8 tn The noun רָעָה (raah, “evil”) probably means “misfortune” (HALOT 1263 s.v. רָעָה 4) or “injustice; wrong” (HALOT 1262 s.v. רָעָה 2.b). The phrase רָעָה רַבָּה (raah rabbah) connotes “grave injustice” or “great misfortune” (e.g., Eccl 2:17; 5:12, 15; 6:1; 10:5). It is expressed well as: “This too is…a great misfortune” (NAB, NIV, MLB) and “utterly wrong!” (NEB).

sn Verses 18-21 are arranged into two sub-units (2:18-19 and 2:20-21). Each contains a parallel structure: (1) Introductory lament: “I hated all my toil” and “I began to despair about all my toil.” (2) Reason for the lament: “I must turn over the fruit of my labor to the hands of my successor” and “he must hand over the fruit of his work as an inheritance.” (3) Description of successor: “who knows whether he will be a wise man or a fool?” and “he did not work for it.” (4) Concluding statement: “This also is fruitless!” and “This also is profitless and an awful injustice!”

9 tn Heb “man.”

10 tn Heb “his works.”

11 tn Heb “his.”

12 tn Heb “what will be after him” (cf. KJV, NASB, NIV) or “afterward” (cf. NJPS).

13 tn Heb “all his days.” The phrase “of his life” does not appear in the Hebrew text, but is supplied in the translation for clarity.

14 tn Heb “Behold, that which I have seen, I, good which is beautiful.” The phrase “for people” does not appear in the Hebrew text, but is supplied in the translation for clarity.

15 sn The phrase “to eat and to drink” is a common idiom in Ecclesiastes for a person enjoying the fruit of his labor (e.g., 2:24; 3:13).

16 tn Heb “his,” and three times later in the verse.

17 tn Heb “the toil which one toils.”

18 tn Heb “under the sun.”

19 tn The term חֵלֶק (kheleq, “lot”) has a wide range of meanings: (1) “share of spoils” (Gen 14:24; Num 31:36; 1 Sam 30:24), (2) “portion of food” (Lev 6:10; Deut 18:8; Hab 1:16), (3) “portion [or tract] of land” (Deut 10:9; 12:12; Josh 19:9), (4) “portion” or “possession” (Num 18:20; Deut 32:9), (5) “inheritance” (2 Kgs 9:10; Amos 7:4), (6) “portion” or “award” (Job 20:29; 27:13; 31:2; Isa 17:14) or “profit; reward” (Eccl 2:10, 21; 3:22; 5:17-18; 9:6, 9); see HALOT 323 s.v. II חֵלֶק; BDB 324 s.v. חֵלֶק. Throughout Ecclesiastes, the term is used in reference to man’s temporal profit from his labor and his reward from God (e.g., Eccl 3:22; 9:9).

20 tn Heb “their love.”

21 tn Heb “their hatred.”

22 tn Heb “their envy.”

23 tn Heb “under the sun.”

24 tn Heb “see.”

25 tn Heb “the wife whom you love.”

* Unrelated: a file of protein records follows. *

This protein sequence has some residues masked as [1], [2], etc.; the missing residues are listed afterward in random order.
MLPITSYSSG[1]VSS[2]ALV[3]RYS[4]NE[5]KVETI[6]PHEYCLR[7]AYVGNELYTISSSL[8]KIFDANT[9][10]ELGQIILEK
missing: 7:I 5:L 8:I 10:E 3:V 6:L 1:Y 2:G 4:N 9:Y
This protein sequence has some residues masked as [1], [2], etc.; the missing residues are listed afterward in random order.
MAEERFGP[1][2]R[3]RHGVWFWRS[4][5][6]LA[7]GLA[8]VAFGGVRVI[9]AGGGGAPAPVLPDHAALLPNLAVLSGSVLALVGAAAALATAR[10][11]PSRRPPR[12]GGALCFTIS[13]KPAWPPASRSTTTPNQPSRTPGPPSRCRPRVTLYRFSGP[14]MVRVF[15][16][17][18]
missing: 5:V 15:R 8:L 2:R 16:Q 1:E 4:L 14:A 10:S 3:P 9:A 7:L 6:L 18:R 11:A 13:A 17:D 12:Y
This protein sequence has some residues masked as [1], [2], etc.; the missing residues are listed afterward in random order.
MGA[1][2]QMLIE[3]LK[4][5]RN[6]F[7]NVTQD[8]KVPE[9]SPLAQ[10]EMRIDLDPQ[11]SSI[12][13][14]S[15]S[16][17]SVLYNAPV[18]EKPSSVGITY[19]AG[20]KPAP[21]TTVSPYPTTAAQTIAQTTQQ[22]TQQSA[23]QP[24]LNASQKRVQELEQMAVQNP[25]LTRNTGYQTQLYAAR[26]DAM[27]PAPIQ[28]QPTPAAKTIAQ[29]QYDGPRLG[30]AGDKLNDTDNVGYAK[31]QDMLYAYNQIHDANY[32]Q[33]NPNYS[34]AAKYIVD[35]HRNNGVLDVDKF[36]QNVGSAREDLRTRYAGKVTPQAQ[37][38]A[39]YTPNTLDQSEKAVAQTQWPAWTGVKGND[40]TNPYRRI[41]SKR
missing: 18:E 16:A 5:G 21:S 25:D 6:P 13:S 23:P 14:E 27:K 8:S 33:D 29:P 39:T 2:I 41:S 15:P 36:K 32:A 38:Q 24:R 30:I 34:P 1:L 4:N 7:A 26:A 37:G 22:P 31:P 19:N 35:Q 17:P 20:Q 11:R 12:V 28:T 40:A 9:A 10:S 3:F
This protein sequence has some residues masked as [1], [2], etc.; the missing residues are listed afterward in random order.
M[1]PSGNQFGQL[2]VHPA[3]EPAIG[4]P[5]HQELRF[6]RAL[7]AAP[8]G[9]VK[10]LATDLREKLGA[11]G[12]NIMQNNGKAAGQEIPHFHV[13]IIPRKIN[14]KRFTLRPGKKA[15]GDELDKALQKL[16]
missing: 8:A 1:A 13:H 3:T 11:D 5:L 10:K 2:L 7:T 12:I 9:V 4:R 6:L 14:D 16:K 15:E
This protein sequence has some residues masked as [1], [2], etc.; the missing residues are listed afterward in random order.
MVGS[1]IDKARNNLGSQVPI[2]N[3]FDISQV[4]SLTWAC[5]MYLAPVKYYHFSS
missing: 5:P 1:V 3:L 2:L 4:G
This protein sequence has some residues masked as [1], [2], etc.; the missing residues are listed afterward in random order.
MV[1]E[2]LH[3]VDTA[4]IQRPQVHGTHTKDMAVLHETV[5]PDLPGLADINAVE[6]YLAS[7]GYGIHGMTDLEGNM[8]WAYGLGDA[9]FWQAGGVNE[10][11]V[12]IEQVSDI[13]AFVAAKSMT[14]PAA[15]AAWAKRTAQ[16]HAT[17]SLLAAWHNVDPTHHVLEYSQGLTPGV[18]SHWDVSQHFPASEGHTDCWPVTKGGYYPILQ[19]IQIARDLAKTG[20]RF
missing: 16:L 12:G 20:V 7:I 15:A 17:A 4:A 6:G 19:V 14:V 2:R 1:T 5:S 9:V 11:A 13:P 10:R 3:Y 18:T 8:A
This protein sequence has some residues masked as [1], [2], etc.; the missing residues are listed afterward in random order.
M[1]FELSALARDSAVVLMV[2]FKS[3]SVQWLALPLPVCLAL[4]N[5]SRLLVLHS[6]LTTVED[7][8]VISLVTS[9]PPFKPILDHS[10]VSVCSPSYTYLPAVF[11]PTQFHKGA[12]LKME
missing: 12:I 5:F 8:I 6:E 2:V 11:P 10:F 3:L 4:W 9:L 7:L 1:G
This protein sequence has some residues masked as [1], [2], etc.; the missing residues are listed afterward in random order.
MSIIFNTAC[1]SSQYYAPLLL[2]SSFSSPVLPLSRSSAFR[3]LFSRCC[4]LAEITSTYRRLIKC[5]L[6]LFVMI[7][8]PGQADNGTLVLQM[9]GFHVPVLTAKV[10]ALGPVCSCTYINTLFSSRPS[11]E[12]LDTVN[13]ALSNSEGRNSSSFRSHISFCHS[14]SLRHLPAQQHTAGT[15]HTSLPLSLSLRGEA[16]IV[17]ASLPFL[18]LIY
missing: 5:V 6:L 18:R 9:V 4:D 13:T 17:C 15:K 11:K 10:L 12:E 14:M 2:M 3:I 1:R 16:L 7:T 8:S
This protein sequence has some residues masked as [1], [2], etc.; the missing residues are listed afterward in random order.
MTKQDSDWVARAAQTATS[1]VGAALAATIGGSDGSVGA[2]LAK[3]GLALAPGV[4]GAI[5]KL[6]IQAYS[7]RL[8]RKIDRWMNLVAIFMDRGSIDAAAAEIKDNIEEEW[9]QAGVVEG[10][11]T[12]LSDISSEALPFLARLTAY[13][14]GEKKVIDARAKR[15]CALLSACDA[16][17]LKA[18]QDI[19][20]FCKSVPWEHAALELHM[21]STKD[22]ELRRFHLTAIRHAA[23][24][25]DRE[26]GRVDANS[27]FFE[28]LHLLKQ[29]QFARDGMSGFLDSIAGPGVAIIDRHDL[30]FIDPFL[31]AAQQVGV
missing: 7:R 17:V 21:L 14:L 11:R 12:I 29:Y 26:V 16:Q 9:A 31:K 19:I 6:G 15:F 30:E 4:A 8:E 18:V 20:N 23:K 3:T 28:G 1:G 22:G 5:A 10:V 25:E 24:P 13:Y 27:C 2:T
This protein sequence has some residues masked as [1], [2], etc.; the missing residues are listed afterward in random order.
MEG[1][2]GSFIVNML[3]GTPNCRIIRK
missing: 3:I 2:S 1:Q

26 tn As discussed in the note on the word “futile” in 1:2, the term הֶבֶל (hevel) has a wide range of meanings, and should not be translated the same in every place (see HALOT 236–37 s.v. I הֶבֶל; BDB 210–11 s.v. I הבֶל). The term is used in two basic ways in OT, literally and figuratively. The literal, concrete sense is used in reference to the wind, man’s transitory breath, evanescent vapor (Isa 57:13; Pss 62:10; 144:4; Prov 21:6; Job 7:16). In this sense, it is often a synonym for “breath; wind” (Eccl 1:14; Isa 57:13; Jer 10:14). The literal sense lent itself to the metaphorical sense. Because breath/vapor/wind is transitory and fleeting, the figurative connotation “fleeting; transitory” arose (e.g., Prov 31:30; Eccl 6:12; 7:15; 9:9; 11:10; Job 7:16). In this sense, it is parallel to “few days” and “[days] which he passes like a shadow” (Eccl 6:12). It is used in reference to youth and vigor (11:10) or life (6:12; 7:15; 9:9) which are “transitory” or “fleeting.” In this context, the most appropriate meaning is “fleeting.”

27 tn Heb “he”; the referent (God) has been specified in the translation for clarity.

28 tn Heb “under the sun”

29 tc The phrase כָּל יְמֵי הֶבְלֶךָ (kol yÿme hevlekha, “all your fleeting days”) is present in the MT, but absent in the Greek versions, other medieval Hebrew mss, and the Targum. Its appearance in the MT may be due to dittography (repetition: the scribe wrote twice what should have been written once) from כָּל יְמֵי חַיֵּי הֶבְלֶךָ (kol yÿme khayye hevlekha, “all the days of your fleeting life”) which appears in the preceding line. On the other hand, its omission in the alternate textual tradition may be due to haplography (accidental omission of repeated words) with the earlier line.

30 tn Heb “in your toil in which you toil.”

31 tn Heb “under the sun.”